Displaying items by tag: Water Safety Ireland
As the official bathing season draws to a close this month, Water Safety Ireland is calling on parents and families to dispose of their inflatable toys.
Earlier this week, Afloat’s Tom MacSweeney interviewed Water Safety Ireland chief John Leech, who explained why such inflatable toys — which often resemble canoes, lilos or cartoon animals, and are not to be confused with towable inflatables — are not suited to Ireland’s unpredictable offshore breezes.
Water Safety Ireland also said it is unfair on rescue services to have to have to respond to avoidable incidents involving these “inflatable killers”, after a summer that saw a rise in callouts involving these toys as families staycationed amid the coronavirus pandemic.
Listen to the John Leech interview on Tom MacSweeney’s latest podcast for Afloat.ie HERE.
Water temperature is approaching its highest for the bathing season (sea water is between 14C and 16C and freshwater is between 16C and 18C) so people should encourage their friends and family to join them for an open water swim, as it benefits both physical and mental health.
But care must always be taken, too. In 2019, 105 people drowned in Ireland. And lifeguards administered first aid to 3,284 people last season, highlighting the need for personal responsibility. They also located 289 lost children and rescued 260 casualties from the water nationwide.
The public should be responsible when on or near water, have a healthy respect for the dangers and ensure that all activities are safe and within one’s ability. Novice and beginners must always swim within their depth — and stay within their depth.
Beware of rip currents on all surfing beaches or those with a steep gradient. These can quickly take a person away from shore which is helpful to the surfer but can cause tragedy for those who do not understand such currents.
Lifeguards are trained to spot these currents and keep people away from danger. Should you find yourself in one, then swim parallel to the shore until you leave it, then swim back ashore.
Stranding will also be a risk for many coastal walkers, therefore a mobile phone should be carried to call 112 in an emergency and ask for the coastguard.
Parents should provide constant uninterrupted supervision, as 30 children aged 14 and under drowned within the last 10 years. Never use inflatable toys in open water as they can quickly be swept out to sea by offshore winds and currents.
Alcohol should be avoided before or during any aquatic activity. Alcohol is a factor in an average of three of every 10 drownings.
Those going afloat should always wear a lifejacket and carry a portable Marine VHF and/or a personal locator beacon.
Water Safety Ireland has warned that children are at greater risk of drowning during the current period of Covid-19 restrictions.
The organisation points out that over half a million primary school-age children are confined to an area within 2km of their home.
And in many cases, any number of streams, rivers, canals, ponds, slurry and rainwater collection tanks, bog holes, wells, lakes and the seashore can be found within this distance.
“From our research, six out of 10 drownings occur at inland water sites and eight out of 10 drownings occur close to the victim’s home,” Water Safety Ireland says.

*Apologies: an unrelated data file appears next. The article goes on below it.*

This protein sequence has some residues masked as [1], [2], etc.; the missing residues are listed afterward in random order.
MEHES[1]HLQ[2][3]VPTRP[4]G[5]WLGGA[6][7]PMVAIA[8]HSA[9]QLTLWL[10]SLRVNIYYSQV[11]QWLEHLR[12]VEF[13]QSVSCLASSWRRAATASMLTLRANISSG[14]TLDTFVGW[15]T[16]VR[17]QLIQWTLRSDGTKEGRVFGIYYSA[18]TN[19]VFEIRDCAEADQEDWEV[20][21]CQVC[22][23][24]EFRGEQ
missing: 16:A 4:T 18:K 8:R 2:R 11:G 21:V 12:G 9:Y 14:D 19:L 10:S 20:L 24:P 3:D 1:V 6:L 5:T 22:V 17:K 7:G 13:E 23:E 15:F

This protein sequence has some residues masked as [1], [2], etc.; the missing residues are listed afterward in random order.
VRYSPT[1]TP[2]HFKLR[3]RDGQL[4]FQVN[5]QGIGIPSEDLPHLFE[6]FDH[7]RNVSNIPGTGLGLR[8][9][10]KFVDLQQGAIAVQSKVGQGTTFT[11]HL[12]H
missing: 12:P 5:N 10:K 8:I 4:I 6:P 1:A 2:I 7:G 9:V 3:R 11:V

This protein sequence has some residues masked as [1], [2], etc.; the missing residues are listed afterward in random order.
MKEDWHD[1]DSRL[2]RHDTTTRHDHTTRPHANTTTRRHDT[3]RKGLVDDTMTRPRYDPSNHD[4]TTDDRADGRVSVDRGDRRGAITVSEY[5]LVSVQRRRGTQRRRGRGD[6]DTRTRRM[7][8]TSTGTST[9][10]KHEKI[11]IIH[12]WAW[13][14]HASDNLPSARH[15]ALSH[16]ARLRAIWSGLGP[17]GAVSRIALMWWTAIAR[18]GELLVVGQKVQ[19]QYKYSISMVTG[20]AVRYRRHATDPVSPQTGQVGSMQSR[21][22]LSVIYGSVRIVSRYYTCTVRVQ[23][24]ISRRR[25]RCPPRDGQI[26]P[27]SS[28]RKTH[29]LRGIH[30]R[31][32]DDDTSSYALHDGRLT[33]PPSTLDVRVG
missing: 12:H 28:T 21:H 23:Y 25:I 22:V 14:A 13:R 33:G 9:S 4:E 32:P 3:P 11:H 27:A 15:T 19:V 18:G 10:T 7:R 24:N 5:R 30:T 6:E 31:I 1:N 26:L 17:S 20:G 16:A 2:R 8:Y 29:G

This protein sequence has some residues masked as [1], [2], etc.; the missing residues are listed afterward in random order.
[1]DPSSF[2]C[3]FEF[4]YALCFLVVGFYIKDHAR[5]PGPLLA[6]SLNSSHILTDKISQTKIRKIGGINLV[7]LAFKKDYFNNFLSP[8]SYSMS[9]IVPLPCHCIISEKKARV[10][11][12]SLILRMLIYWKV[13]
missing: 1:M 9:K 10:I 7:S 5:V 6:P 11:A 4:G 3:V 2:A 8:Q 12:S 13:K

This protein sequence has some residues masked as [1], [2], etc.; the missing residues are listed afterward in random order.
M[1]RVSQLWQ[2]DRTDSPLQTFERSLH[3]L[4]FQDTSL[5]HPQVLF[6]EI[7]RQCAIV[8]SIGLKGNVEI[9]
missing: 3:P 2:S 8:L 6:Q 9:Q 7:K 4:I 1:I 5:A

“It is essential that parents maintain constant, responsible and uninterrupted supervision on their children to ensure they don’t gain access to these real hazards.”
The water safety charity added that while children are at home, families can take the opportunity to teach them how to stay safe near water by using the free resources available online from the PAWS (Primary Aquatics Water Safety) programme.
In an emergency, call 112 and ask for the coastguard.
Seventeen lives were saved from drowning by rescuers who will receive recognition at Water Safety Ireland’s National Annual Awards Ceremony at the O’Reilly Hall in UCD this afternoon (Tuesday 26 November).
“It is an honour to pay tribute to these deserving award recipients”, commented Minister Ring. “Without their bravery, quick thinking and selflessness, the outcomes could have been very different.
“On average 124 people drown annually in Ireland and while one drowning is one too many, the figure would have been higher but for these courageous rescuers.”
Among the Just in Time Award recipients this year is Dr Matthew Sims, who rushed into the water with a rescue tube to help an adult brother and sister caught in a rip current at Tramore beach on 5 August this year.
Speaking to RTÉ’s News at One earlier today, Dr Sims said he was “just glad he was able to help”.
Others recognised this year include surfer Tom Green from Co Clare, who two months ago broke from the heats of his surfing competition to help two swimmers struggling in the water nearby; kayaker Tom Upritchard, who rescued his own father after he went overboard at Craigavon Watersport Centre on 15 August; and gardaí stationed in Dublin, Donegal and Kilkenny for various quick-thinking efforts.
Recipients also include 61 volunteers who will be presented with Long-Service Volunteer Awards, recognising a combined total of 1,275 years of personal service teaching swimming, water rescue and survival skills in communities nationwide.
“I would like to commend the efforts of Water Safety Ireland volunteers who devote their time and contribute to the year on year trend of reduced drownings”, Minister Ring added.
“The lifeguard service is also crucial to safety on our waterways and would not be possible without the teaching and assessment conducted by Water Safety Ireland Volunteers nationwide.
“This summer, lifeguards rescued 260 people from drowning, administered first aid on 3, 284 occasions and reunited with loved ones 289 lost children found wandering unsupervised near water.”